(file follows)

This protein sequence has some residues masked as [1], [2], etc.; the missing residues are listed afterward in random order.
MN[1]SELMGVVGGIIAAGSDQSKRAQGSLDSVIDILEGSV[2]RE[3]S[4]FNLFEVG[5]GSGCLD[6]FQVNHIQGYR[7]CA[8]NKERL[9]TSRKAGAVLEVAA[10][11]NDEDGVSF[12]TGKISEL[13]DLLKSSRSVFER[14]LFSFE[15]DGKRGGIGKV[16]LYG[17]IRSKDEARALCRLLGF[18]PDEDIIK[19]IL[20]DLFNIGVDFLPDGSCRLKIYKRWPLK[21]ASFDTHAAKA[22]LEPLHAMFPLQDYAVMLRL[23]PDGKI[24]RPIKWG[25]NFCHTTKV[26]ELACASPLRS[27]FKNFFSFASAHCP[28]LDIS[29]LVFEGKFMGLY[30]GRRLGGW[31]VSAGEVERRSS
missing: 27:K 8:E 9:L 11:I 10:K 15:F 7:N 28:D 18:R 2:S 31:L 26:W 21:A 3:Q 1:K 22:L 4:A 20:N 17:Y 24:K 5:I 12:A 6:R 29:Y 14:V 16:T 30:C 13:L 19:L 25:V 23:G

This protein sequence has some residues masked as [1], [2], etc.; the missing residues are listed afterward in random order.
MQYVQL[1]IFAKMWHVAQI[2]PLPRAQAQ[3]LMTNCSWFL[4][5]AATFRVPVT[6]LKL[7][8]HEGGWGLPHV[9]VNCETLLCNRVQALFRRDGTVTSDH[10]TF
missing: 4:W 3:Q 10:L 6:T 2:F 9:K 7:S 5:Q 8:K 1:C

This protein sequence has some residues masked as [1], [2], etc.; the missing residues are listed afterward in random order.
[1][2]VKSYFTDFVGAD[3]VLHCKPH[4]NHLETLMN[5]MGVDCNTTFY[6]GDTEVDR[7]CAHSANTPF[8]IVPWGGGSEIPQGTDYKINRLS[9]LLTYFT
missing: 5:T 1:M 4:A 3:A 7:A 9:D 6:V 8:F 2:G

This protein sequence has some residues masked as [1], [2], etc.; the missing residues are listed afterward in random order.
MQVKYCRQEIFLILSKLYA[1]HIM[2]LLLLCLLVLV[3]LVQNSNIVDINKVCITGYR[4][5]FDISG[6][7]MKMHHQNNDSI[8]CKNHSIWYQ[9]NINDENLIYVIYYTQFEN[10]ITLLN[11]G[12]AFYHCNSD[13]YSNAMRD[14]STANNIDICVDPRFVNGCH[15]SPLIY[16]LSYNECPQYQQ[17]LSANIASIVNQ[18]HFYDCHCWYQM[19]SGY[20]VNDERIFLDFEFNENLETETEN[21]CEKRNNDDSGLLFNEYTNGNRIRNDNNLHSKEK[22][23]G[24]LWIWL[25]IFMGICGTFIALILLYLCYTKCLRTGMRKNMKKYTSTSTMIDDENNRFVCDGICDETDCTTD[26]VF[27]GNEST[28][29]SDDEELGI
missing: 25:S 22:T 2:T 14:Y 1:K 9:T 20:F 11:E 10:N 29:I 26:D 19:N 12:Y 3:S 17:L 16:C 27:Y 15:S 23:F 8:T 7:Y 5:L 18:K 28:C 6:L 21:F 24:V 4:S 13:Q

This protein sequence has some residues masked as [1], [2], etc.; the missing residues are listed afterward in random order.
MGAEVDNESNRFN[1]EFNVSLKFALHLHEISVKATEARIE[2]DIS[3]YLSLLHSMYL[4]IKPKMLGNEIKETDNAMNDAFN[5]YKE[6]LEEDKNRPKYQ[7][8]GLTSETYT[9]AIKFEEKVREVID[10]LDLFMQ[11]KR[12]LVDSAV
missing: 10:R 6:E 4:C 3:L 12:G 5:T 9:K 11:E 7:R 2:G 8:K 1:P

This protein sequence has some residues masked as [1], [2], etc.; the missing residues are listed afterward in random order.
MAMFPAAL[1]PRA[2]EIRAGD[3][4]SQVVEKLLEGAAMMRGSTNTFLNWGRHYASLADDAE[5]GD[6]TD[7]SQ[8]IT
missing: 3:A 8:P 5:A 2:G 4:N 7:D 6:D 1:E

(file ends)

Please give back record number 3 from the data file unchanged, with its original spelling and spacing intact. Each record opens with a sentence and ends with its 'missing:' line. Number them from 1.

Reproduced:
This protein sequence has some residues masked as [1], [2], etc.; the missing residues are listed afterward in random order.
[1][2]VKSYFTDFVGAD[3]VLHCKPH[4]NHLETLMN[5]MGVDCNTTFY[6]GDTEVDR[7]CAHSANTPF[8]IVPWGGGSEIPQGTDYKINRLS[9]LLTYFT
missing: 5:T 1:M 4:A 3:A 7:A 9:D 6:V 8:F 2:G